The Tokyo Olympics broadcast will focus on the athletes’ performance, not their bodies. Filming the Games will be handled in a more gender-neutral way than in the past, Olympic Broadcasting Services (OBS) CEO Yiannis Exarchos said.
The new guidelines do not just appear out of thin air. On Sunday, the German gymnasts decided to perform at the Games in a full-body suit instead of the traditional leotards. They stand up to what they call the sexualization of their sport and encourage all women to wear what they feel comfortable in.
Exarchos said that OBS is not responsible for the athletes’ outfits but planned the broadcasts so that gender stereotyping is not reinforced.
“What we can do is make sure our broadcasts don’t emphasize the outfits or body parts of athletes that can contribute to stereotyping,” Exarchos said. “You won’t see some things that happened in the past in our broadcasts, like close-ups of some body parts.”
For example, the outfits of athletes in volleyball or gymnastics had previously been criticized, with the women’s outfit exposing more than that of the men. However, earlier this month, the Norwegian women played against Spain during the European Beach Handball Championship in Bulgaria. Afterwards, the match was not heavily commented on for sporting reasons but for wardrobe reasons.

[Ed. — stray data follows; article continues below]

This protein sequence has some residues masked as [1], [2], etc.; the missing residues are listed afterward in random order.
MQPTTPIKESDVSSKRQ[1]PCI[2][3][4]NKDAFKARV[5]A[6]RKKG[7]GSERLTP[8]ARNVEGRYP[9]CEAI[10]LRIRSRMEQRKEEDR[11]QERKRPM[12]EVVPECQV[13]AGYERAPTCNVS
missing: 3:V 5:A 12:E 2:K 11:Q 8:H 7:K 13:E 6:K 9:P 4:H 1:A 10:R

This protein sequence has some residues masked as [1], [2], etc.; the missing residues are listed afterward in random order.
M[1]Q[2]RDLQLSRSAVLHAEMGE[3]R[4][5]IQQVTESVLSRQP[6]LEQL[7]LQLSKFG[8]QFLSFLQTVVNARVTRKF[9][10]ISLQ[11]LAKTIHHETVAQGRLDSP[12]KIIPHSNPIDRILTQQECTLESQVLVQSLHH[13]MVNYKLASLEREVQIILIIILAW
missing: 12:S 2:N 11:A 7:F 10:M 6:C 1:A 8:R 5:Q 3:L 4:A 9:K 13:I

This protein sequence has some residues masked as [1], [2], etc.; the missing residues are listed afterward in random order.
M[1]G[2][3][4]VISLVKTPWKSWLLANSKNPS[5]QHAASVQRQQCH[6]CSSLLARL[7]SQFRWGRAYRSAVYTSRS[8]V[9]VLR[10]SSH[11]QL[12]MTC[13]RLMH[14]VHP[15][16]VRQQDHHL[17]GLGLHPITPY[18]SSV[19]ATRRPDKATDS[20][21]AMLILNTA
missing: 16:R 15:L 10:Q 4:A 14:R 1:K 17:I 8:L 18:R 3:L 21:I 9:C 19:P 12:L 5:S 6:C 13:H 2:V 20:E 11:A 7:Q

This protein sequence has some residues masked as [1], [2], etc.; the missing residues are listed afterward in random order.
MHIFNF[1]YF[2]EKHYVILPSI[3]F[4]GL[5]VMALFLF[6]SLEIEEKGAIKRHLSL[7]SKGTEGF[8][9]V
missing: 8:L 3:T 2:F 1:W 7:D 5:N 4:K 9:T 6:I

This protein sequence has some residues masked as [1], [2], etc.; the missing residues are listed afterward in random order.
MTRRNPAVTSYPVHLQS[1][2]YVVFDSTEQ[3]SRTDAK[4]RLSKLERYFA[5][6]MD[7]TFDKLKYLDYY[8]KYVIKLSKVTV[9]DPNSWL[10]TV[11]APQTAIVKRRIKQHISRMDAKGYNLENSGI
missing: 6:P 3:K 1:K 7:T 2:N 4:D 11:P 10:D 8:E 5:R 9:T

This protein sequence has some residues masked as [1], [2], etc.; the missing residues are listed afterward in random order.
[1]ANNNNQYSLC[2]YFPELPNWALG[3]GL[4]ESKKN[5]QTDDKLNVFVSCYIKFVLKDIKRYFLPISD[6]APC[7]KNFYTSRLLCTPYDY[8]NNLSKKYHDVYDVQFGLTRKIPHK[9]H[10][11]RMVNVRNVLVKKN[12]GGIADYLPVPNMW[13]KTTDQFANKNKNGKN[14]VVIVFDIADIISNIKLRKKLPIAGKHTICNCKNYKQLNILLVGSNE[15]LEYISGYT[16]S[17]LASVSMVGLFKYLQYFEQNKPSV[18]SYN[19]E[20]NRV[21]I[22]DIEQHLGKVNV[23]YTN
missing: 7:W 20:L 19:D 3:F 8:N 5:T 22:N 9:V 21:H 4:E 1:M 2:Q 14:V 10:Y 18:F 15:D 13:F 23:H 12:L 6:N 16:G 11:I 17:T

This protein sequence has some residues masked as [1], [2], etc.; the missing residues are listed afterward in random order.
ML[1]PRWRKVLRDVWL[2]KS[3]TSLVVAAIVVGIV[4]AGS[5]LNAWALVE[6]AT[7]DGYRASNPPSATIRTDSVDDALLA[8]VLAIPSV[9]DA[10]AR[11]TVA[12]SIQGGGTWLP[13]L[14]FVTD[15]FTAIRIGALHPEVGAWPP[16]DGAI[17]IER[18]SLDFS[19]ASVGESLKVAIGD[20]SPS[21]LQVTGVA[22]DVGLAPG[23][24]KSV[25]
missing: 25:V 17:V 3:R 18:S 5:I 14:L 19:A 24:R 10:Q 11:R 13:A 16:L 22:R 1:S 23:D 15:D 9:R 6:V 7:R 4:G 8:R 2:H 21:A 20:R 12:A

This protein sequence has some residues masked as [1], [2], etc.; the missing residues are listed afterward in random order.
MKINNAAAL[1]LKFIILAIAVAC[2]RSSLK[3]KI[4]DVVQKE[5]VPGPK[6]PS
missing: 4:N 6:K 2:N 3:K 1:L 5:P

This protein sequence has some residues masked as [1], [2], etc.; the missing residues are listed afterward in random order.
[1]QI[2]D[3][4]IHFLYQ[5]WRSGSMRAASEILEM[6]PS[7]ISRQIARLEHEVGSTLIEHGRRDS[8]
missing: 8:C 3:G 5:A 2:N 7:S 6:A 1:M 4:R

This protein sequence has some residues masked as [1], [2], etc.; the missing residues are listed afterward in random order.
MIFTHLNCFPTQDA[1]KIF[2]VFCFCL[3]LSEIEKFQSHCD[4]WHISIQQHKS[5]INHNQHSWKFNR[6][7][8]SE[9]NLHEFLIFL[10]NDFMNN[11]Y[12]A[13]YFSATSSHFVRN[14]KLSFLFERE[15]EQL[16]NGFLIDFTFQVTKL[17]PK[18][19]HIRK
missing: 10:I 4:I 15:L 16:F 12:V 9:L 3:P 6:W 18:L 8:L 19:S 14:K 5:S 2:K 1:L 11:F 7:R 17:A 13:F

The ten women were fined 150 euros each for not wearing the correct pair of shorts, which are ‘close-fitting, angled upwards towards the thigh and are no more than 10 centimetres long at the side’. The women wore shorts. Norway’s Sports Minister called the fine “ridiculous” and demanded a change in guidelines. American pop star Pink proposed to pay the fine herself and said she was “very proud” of the women.
“How a story is told is very important, and we choose to focus on the performance of the athletes,” said Exarchos. Therefore, a potential problem with an outfit will not be shown to protect the athlete’s integrity.